A Super Oil That Gushes Income
04/29/2009 1:00 pm EST
Roger Conrad, associate editor of Personal Finance, says an Italian oil giant is a great income investment no matter what happens with oil prices—and its shares are cheep.
Super Oils are about as close as it gets to all-weather income investments. They prosper when inflation rises and oil and gas prices are surging. And they thrive during recessions, thanks to downstream operations that maintain revenue and balance sheets that are stronger than those of most sovereign nations.
Italy-based Eni’s (NYSE: E) dividend yield of 8.5% is paid twice annually, with the next slated for May 21st for shareholders of record [on] May 15th. Last year’s earnings covered the current dividend rate by a nearly 2-to-1 margin. Shares trade for just 7.5x consensus earnings estimates for 2009, 50% of sales and 1.33x book value, the lowest valuations in years.
The greatest long-term challenge for all Super Oils is to increase production and replace reserves, which have long dwindled in their home countries. Eni has consistently done both. Overall output of oil and gas rose 3.5% last year, and the company replaced 135% of production with new reserves.
Aggressive acquisitions globally in recent years get much of the credit. So does effective drilling. Eni has engineering skills that have made it a respected partner in countries where its rivals have had troubles, such as Russia.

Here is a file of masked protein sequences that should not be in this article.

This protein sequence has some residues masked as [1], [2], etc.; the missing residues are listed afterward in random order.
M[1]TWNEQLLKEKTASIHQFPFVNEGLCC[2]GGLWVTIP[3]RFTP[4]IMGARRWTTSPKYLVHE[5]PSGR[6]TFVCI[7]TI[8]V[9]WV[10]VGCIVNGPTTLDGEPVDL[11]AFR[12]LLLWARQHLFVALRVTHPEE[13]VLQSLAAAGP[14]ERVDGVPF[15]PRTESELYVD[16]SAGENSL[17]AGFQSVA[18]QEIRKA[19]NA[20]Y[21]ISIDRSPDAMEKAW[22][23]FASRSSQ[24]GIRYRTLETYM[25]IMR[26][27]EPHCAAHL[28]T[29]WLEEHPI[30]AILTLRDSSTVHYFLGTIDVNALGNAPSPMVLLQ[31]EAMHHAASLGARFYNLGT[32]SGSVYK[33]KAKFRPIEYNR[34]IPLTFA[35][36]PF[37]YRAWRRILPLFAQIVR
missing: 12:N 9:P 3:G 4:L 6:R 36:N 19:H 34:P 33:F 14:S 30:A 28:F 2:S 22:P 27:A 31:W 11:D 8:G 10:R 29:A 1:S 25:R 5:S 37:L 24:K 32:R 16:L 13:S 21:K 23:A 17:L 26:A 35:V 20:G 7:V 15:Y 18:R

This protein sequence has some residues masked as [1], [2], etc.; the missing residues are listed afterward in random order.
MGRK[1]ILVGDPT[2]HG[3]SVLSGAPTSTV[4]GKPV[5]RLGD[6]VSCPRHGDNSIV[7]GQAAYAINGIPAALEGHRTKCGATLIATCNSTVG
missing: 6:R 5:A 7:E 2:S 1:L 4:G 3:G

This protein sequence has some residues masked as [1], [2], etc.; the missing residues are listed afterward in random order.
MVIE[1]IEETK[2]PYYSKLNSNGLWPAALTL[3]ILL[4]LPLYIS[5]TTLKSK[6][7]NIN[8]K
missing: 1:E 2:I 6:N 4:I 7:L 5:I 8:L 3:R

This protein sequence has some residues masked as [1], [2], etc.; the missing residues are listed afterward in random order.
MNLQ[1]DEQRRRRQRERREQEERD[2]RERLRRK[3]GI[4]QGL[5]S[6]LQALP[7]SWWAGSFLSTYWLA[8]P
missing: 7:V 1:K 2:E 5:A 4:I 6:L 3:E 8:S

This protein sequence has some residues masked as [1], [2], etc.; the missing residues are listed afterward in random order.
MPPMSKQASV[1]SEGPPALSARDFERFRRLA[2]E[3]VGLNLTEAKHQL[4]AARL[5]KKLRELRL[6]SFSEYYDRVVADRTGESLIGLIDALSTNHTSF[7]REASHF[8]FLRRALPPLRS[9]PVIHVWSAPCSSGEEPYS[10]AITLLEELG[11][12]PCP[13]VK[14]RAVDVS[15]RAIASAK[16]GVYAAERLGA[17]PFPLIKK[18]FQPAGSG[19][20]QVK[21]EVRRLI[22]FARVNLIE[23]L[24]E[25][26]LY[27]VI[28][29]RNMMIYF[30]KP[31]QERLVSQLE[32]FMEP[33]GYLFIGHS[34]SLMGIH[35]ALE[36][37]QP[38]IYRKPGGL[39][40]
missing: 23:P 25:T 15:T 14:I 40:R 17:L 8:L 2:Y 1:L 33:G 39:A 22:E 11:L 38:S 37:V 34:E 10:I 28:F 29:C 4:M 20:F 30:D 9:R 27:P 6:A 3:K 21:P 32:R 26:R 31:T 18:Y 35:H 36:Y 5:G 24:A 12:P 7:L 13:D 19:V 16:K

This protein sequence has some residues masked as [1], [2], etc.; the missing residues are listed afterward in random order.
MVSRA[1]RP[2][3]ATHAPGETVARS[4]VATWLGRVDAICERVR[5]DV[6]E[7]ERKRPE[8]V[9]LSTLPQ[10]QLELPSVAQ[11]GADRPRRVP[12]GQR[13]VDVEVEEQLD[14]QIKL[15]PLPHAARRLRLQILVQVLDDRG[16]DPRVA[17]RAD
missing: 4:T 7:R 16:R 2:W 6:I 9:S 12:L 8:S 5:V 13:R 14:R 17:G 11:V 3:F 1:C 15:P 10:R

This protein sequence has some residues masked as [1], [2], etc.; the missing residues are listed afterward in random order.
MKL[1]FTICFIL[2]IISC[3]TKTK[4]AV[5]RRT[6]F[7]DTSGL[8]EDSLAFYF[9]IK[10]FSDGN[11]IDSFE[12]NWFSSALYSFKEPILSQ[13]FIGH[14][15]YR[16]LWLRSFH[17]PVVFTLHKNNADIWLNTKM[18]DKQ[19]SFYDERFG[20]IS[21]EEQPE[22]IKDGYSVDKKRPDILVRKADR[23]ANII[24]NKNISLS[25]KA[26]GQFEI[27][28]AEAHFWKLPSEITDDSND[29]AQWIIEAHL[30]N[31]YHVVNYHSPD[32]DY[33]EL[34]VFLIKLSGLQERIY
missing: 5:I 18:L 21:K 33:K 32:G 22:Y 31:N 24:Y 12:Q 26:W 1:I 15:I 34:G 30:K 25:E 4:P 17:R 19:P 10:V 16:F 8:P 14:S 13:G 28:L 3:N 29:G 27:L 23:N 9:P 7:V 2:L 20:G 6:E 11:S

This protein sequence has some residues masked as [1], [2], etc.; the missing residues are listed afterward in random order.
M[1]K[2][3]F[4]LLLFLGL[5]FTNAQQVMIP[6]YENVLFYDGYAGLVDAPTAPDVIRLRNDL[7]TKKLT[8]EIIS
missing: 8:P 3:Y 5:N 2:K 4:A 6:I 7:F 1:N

Earlier this month, management laid the ground work for further development in that country, inking a deal to sell its 20% stake in OAO Gazprom Neft to Gazprom (OTC: OGZPY) for US$4.2 billion in cash. It also reached a deal with China’s Sinopec to develop a broad range of upstream and downstream projects. And it’s a leading contender for new development contracts in Iraq as well.
A large part of Eni’s advantage is the unflagging support of the Italian government, which has gone to bat more than once to secure favorable agreements for the company. Government support is also a big implicit plus for the balance sheet, which draws AA marks from all three major raters.
Credit ratings are solid, and earnings, even at the most pessimistic forecasts for 2009, still cover the current dividend. Cash from the Gazprom deal alleviates any near-term financial pressures. Total debt coming due over the next two years is EUR1.039 billion, only about 1.8% of its current market capitalization.
Eni’s New York Stock Exchange-listed American Depositary Receipts (ADRs) are down roughly 18% thus far in 2009, about half due to the drop in the euro versus the US dollar. Now at half its 52-week high, this is a great time to pick up shares if you haven’t already. Buy the Eni ADRs up to US$50 (it closed at $42 Tuesday—Editor), the Italian Borse-listed shares up to Eur18.Subscribe to Personal Finance here…